I've written about this before -- about feeling betwixt and between the world of mommies and playdates and picky eaters and the world of infertility - the world of needles and FSH numbers and slow rising betas. Every year around Christmas time I find myself flashing back to my first IVF cycle.

I remember it all so clearly. The day the giant box of meds arrived and how I excitedly rifled through it like it had come from J Crew and not a fertility pharmacy. Decorating the tree and imagining next year, hanging a sterling silver ornament with our baby's face displayed inside it, adding a stocking to the mantle. I remember all those hours spent hoping, imagining, praying for a miracle. Praying for us to be one of the lucky ones to have our first IVF cycle work.

And then I remember all the first negative home pregnancy tests, thinking that it was probably just too early, the nurse's deflated voice when she called to deliver the news that it hadn't worked. I wasn't pregnant. Not even a little. I remember the swirl of pain and emotions I felt. The heartfelt email from my friend and acupuncturist who wrote "This isn't your fault. I have never had a patient more dedicated and willing to do any and everything it takes to have a successful cycle. It isn't your fault NOT AT ALL."

It was so painful. The ache I felt inside as I watched my sister and sister-in-law with their one month old babies, wondering if I would ever experience being a mother. Trying to convince myself that even if it never worked, I would be ok. Knowing that I was just lying to myself. Always feeling like I was on the verge of tears or a complete breakdown. It was the hardest period of my life.

Even now, nearly three years after that first failed cycle, I can't shake all those swirling emotions. Even with a Piglet asking me to pick him up every two minutes and making preparations to bring home two more babies, the fear that I might not have gotten here, to this place, makes me shudder. I am grateful, so grateful that I am a mother. It is all that I imagined it would be and much more.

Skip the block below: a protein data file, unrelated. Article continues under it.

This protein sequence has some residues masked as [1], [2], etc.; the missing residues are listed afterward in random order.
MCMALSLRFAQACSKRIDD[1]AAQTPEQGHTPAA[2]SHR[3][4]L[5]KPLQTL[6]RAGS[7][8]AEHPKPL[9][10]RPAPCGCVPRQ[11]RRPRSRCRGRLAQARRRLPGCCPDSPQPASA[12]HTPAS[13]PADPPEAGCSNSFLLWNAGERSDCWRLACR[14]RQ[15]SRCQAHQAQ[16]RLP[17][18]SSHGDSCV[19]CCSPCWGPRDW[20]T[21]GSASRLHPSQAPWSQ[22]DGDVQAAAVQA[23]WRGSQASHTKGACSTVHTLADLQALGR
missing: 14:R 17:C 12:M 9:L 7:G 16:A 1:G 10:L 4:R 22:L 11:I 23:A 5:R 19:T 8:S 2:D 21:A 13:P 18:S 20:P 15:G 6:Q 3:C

My greatest wish this Christmas is that all my friends suffering through infertility, fearful of the unknown, will be able to meet me here, in this place and never, ever look back.

Saturday, December 5, 2009

On my nightstand

There's a book that I've been reading for about a month. I'm actually a very fast reader but I am savoring this book, reading and re-reading parts of it, trying to make it last as long as possible because I just don't want it to end. It is so beautifully written and has made both Mr. K and I realize just how extraordinary our identical twins are. Witnessing their bond from infancy to adulthood is going to be amazing.

Really Twinks, no pressure, but Dad and I are really excited that you are identical so you better live up to all the hype.

So back to the book, it's called One and the Same by Abigail Pogrebin. Abigail and her sister Robin are identical twins and Abigail not only tells their story, but interviews countless other sets of twins, siblings of twins, friends of twins and twin experts from all over the world. She writes so beautifully and captures so perfectly all the best and worst parts of twinship. While reading this book, I've laughed and cried (so sorry for the cliche). But one chapter on ART made me do both nearly on the same page. One RE talks about being under fire in the "how many to transfer" argument. There is a supposed belief out there that many REs are willing to transfer an "irresponsible" amount of embryos in order to increase their practice's success rates. He argues that patients are allowed to have a say in their care, to have say about how many get transferred and that it is only fair to let the patients in on the conversation. As I read this, I was getting out my pompons to cheer him on.

The passage goes on to discuss the delicate topic of whether or not REs are "playing God" and whether their chosen speciality is really medically relevant or if it's just profit-driven. I thought his response was dead-on. Here it is: